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Thunder Foot
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This is probably a dumb question, but if Einstein proposes that nothing can travel faster than light via Special Relativity, then what is the speed at which light gets sucked into a black hole?
Thunder Foot said:Once again, I apologize if its a stupid question... I'm just trying to understand Special Relativity. But wouldn't gravity have to be attracting light at a greater speed to change its direction? Say, light is traveling by a black hole, and gets pulled in. Would that mean that light is then traveling at the speed to which gravity attracts it towards the black hole?
Thunder Foot said:This is probably a dumb question, but if Einstein proposes that nothing can travel faster than light via Special Relativity, then what is the speed at which light gets sucked into a black hole?
That rule belongs to special relativity. In general relativity the speed of light may have different values. From an observer at rest outside the black hole he will reckon that a light beam falling radially in towards a black hole will eventually slows down, i.e. the speed approaches zero as the light proceeds toward the event horizon. The light never passes through the event horizon from the external observer's point of view, so it never gets "sucked into" the black hole. The frequency of light diminishes to such a low value that it eventually becomes invisible to any instrument of finite precision.Thunder Foot said:This is probably a dumb question, but if Einstein proposes that nothing can travel faster than light via Special Relativity, then what is the speed at which light gets sucked into a black hole?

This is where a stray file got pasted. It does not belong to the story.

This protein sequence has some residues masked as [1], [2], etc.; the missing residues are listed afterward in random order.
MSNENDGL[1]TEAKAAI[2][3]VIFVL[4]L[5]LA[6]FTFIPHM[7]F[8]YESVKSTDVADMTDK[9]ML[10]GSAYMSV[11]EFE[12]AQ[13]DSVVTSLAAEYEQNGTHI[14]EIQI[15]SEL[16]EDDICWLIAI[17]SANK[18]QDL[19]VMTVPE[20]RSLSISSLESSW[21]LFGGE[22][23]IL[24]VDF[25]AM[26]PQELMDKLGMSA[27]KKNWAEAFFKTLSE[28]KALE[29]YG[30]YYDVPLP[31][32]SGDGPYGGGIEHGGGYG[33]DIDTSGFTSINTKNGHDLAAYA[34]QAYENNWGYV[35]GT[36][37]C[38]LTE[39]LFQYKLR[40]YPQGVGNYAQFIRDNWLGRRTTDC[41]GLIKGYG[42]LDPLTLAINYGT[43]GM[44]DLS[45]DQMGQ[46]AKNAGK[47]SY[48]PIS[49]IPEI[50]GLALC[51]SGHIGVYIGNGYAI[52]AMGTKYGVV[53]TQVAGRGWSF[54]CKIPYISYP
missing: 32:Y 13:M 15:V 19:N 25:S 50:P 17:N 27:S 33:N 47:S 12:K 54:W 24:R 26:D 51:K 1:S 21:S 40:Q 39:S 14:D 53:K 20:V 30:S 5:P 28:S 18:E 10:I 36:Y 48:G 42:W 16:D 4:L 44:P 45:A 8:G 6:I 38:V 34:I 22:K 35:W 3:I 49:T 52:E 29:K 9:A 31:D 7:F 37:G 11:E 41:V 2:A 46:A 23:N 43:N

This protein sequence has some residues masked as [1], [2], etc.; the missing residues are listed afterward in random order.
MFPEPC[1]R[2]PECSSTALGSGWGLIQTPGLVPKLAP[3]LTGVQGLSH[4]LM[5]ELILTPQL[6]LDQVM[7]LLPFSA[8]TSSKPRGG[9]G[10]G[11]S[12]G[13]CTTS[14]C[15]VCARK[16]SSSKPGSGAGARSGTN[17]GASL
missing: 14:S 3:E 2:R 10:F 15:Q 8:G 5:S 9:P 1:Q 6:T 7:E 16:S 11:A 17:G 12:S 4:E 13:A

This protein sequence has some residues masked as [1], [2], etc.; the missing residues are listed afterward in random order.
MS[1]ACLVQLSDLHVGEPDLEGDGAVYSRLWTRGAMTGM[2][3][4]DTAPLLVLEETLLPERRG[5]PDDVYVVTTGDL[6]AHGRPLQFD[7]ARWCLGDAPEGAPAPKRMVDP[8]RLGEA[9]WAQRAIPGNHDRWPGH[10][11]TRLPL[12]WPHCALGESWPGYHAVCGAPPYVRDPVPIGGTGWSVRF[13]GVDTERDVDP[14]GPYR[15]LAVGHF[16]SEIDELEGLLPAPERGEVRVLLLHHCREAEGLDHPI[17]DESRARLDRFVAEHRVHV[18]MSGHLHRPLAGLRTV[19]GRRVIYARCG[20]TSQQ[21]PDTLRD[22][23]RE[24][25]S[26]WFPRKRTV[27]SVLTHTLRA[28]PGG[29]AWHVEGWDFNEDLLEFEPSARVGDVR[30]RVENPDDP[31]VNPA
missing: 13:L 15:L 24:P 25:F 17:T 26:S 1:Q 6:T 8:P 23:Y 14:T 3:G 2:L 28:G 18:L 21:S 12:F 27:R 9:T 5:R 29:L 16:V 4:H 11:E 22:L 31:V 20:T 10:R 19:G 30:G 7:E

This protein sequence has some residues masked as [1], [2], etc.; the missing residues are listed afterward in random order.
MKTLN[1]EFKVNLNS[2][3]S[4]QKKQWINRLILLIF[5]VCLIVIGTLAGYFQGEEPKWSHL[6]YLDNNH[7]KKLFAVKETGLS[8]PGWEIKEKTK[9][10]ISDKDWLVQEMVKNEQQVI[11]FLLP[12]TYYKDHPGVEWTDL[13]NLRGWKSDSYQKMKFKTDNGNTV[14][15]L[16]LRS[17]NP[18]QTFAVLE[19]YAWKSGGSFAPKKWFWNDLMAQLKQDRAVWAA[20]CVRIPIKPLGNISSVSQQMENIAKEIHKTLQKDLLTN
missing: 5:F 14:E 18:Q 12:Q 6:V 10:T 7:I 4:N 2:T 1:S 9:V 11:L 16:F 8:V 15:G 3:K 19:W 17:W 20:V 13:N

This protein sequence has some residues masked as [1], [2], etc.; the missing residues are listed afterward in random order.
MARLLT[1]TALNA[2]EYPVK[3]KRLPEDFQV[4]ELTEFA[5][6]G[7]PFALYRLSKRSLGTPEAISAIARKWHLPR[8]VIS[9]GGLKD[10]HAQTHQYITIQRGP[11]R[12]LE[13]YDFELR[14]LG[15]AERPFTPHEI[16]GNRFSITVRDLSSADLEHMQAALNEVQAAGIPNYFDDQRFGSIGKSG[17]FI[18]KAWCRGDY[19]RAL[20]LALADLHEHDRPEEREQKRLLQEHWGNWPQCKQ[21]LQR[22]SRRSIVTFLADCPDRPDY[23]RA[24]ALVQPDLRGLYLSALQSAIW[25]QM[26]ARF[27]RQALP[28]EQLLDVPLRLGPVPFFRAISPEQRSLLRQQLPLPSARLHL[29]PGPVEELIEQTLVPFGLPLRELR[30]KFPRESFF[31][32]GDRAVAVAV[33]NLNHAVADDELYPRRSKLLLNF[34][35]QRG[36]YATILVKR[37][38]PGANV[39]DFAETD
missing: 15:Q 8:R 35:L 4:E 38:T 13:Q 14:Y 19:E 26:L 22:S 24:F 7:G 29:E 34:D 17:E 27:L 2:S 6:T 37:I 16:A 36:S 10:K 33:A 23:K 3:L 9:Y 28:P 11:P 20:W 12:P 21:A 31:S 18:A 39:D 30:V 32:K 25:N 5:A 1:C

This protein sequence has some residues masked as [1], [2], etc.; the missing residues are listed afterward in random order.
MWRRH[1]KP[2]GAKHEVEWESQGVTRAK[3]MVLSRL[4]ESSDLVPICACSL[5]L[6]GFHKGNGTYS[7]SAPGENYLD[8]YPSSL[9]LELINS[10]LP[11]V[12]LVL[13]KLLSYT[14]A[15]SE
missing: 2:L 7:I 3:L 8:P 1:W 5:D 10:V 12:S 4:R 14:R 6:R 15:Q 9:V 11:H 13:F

pervect said:We've had this discussion before.
Using local clocks and rulers, the speed of light in a vacuum is always equal to 'c', even in GR.
However, the coordinate speed of light is not necessarily equal to 'c'.
One has to be very precise as to how the 'speed' is being measured.
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yogi said:Pervect - can you give some examples - e.g., do you consider the one way sagnac correction used in GPS to be an example of a non "c" coordinate light speed?
The speed of light is a fundamental constant of the universe and is approximately 299,792,458 meters per second. However, when it is sucked into a black hole, its speed can approach the speed of light, but it can never exceed it.
The speed of light remains constant near a black hole, but the gravitational pull of the black hole can cause light to appear to slow down or even stop. This is due to the bending of space-time by the immense gravity of the black hole.
The strong gravitational pull of a black hole makes it nearly impossible for anything, even light, to escape its grasp. The point of no return, known as the event horizon, is the point at which the escape velocity exceeds the speed of light. Therefore, nothing, including light, can escape from a black hole once it has crossed the event horizon.
According to Einstein's theory of relativity, time slows down near objects with strong gravitational fields, such as black holes. As light is sucked into a black hole, its speed and trajectory are affected by the intense gravity, causing time to appear to slow down from an outside observer's perspective.
Yes, the speed of light remains constant in all directions near a black hole. However, the intense gravity of the black hole can cause light to appear to bend or warp its trajectory, giving the illusion of different speeds. Ultimately, the speed of light remains constant, but its path may be altered near a black hole.